Bauer: Oh, and he struck out 13 hitters along the way on 105 pitches. From Sunday’s recap but your point is valid nonetheless. The bullpen has imploded out of the gate. The losses to Detroit can NOT be blamed on the starting pitching by any means. The manager, possibly for pulling them too soon but in 162 game season the usage would be similar, imo.

  4. Melvin

    Yeah. Everybody doesn’t have to play. Just the ones who help you win THAT DAY….. 60 games….that’s all….down to 56 already….. 1-3 (2.7-8.1) record to start at home no less. SMH…..we’ve seen Davidson, Jankowski, and Colon. If these were crucial games in the playoffs would we be playing these guys? That’s what David Bell HAS to ask himself because that’s the way we need to approach each and every game. These guys in there don’t concern me near as much as the mindset. The three just mentioned are not the only reason we’ve been losing my any means. I just don’t believe Bell has the proper definition of urgency. I hope our manager is not over his head and not able to handle this very short season. Honesty, he acts like it I’m afraid. We cannot afford to wait even one game to get going. I’m not anti David Bell. He does some good things. I am anti losing though. Six season of being at or near last place. Spending millions and millions of dollars in the off season. Like it or not, fair or not, David Bell is under the microscope maybe more than any other manager. That’s the nature of the beast. There is only one cure for all of this…..WIN.

  5. TR

    After leading off with three sterling starting pitching performances, a 1-3 record is not what we expected from the get go in this short season.

  6. Bob Moore

    This nonsense of trying to get everyone playing time is a losing philosophy. The Big Red Machine played the “Great Eight” virtually every game. Even the ‘90 team played mostly the same lineup the entire season, with the exception of 1st base. David Bell needs to quit managing like it’s a travel team and everyone “paid to play” so you have to play them. Shogo sitting two of the 1st four games is inexcusable. Davidson and Cologne as the DH is pathetic. When healthy, Shogo, Senzel, Castellanos, Votto, Moose, Suarez, Galvis, and Winker as the left-handed DH against righties. That still gives Bell a chance to play “a little” with the lineup at catcher and right-handed DH and gives us the best chance to win. If he can’t grasp this concept, then he needs to GO.

    • TR

      Shogo Akiyama should be in the regular lineup each game in this two month season. He’s the leadoff man and sparkplug the Reds have needed for sometime. Winning baseball comes with a set lineup with substitutions only due to injuries or a needed day off. Shifting players constantly does not make for stability. I’m increasingly concerned whether David Bell has the managerial touch the Reds need to be a winner.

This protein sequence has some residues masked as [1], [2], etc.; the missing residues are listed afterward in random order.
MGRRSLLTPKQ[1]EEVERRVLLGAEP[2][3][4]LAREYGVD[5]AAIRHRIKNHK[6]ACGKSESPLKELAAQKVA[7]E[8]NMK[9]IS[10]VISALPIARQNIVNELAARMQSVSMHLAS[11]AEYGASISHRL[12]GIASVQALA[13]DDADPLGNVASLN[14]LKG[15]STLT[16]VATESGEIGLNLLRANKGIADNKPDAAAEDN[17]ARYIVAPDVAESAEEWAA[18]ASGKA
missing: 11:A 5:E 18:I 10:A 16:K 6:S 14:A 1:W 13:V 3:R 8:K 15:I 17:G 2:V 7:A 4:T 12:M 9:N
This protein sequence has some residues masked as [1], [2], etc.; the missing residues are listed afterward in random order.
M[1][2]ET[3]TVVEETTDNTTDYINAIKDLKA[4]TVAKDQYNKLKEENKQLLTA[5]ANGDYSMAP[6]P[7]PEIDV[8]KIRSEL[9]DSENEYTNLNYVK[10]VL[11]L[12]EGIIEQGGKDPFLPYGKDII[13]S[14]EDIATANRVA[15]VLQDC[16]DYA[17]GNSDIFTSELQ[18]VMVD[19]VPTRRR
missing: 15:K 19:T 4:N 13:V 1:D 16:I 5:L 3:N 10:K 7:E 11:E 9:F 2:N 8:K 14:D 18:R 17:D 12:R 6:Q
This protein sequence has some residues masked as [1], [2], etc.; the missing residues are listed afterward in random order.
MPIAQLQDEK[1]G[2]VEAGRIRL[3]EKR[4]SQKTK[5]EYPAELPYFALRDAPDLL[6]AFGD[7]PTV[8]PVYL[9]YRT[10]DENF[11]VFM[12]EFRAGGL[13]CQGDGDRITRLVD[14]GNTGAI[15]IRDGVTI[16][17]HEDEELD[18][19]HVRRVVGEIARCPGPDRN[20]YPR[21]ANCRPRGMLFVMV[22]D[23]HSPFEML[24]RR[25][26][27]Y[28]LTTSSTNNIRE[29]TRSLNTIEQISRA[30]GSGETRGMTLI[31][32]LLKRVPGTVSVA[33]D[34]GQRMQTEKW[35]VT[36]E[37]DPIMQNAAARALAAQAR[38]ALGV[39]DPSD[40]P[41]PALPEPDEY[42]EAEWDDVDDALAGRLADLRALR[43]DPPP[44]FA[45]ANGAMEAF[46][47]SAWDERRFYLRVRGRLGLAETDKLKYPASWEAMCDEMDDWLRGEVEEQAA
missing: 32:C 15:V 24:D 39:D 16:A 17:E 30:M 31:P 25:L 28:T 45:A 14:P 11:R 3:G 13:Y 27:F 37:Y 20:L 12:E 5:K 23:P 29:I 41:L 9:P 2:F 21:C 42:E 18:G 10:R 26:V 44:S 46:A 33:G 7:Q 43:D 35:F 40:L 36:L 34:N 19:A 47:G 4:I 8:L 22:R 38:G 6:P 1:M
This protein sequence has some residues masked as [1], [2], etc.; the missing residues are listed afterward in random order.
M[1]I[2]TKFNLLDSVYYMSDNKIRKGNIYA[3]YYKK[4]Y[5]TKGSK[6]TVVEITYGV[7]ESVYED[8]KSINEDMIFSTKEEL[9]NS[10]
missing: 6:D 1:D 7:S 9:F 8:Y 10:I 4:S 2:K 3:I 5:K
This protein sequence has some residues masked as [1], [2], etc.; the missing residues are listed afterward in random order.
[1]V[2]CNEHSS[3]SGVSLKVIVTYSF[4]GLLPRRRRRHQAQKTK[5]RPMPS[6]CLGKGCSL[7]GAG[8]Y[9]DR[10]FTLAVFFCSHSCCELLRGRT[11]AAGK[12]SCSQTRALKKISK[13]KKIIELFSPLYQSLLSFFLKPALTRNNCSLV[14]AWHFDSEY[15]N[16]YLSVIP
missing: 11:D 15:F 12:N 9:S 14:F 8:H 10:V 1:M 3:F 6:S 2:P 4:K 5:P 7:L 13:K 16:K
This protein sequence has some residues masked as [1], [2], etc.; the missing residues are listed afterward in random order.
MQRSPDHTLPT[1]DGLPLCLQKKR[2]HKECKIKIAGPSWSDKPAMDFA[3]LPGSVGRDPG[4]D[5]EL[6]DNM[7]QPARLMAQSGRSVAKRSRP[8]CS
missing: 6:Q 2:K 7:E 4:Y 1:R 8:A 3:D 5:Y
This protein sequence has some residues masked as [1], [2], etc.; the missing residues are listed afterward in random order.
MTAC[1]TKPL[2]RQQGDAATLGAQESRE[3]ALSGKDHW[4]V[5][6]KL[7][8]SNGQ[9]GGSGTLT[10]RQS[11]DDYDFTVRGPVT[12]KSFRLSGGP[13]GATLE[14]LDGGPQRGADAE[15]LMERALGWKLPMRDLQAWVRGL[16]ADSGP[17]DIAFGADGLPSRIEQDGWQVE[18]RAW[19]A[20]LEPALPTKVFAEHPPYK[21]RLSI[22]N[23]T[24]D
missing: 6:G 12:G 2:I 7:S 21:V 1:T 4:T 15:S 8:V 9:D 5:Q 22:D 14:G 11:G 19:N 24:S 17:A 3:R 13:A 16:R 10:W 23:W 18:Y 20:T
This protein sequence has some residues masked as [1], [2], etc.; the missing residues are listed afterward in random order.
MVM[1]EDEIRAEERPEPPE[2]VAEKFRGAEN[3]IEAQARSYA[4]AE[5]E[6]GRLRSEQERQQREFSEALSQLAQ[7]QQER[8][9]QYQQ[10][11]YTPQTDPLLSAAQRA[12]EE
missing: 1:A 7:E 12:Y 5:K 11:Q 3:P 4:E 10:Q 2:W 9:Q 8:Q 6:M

7. JB

    Our Designated Hitters are 1-14. Maybe they should just let the pitchers hit.

  8. CFD3000

    Disappointing. I thought I read that Miley had looked great in (both) preseasons. What the heck happened there? For a change the bullpen was excellent – 2 runs in 7 1/3 – but that’s too big a hole Wade! I do question some of Bell’s lineup choices early on – Colon? Davidson? But missing Moustakas, Senzel and, apparently, Suarez means a third of the lineup is greatly diminished. Suarez hasn’t even hit a single ball hard yet, let alone have an actual hit. Maybe Farmer at 3rd base tonight to give him a chance to catch his breath. Oh, and Free Shogo please! The Reds have had three of the best starts in the league so far from Gray, Castillo and Bauer but nothing to show for it. Time to start winning boys. Go Reds!

  9. Steven Ross

    Bell does appear to be lineup challenged. Is it really that hard? I guess so. Penciling in Shogo at leadoff would be a good place to start.

  10. Michael Smith

    On the plus side Joey Votto has convinced himself that its 2017.

    • Melvin

      Yeah. His hitting is definitely one of the brightest spots. 🙂

  11. RojoBenjy

    Speaking of analytics, does a 60 game season change the overall strategies for winning, since it’s a sprint and not a marathon?

    Does it make sense to invest in higher risk moves for the higher payoff? Is that even a thing in analytics? Just wondering since Bill James bases all his stuff on economics whether or not that’s even a fair analogy.

    Perhaps someone that knows these things can comment.

    • Doug Gray

      Yes, the strategies do change. Mostly with how you use the bullpen (more often, sooner) and your bench for match ups. Turns out that most people actually think that’s the dumbest things that the manager could actually do given the response to doing it just as one should based on the percentages over the first four games of the season.

    • RojoBenjy

      Thanks, Doug.

      So the strategy goes in the opposite direction of what I was thinking. Glad I asked

    • Cubano

      It isn’t so much that I think its the dumbest thing you could do- far from it- I just question the depth of characters being used to get the job done. We all had the opportunity during the second half of 2019 to see what it looks like when the Reds lean on JVM, Aquino, Farmer, Ervin, etc- they’re growing players and I like ’em but they aren’t any sort of driving engine for the offense.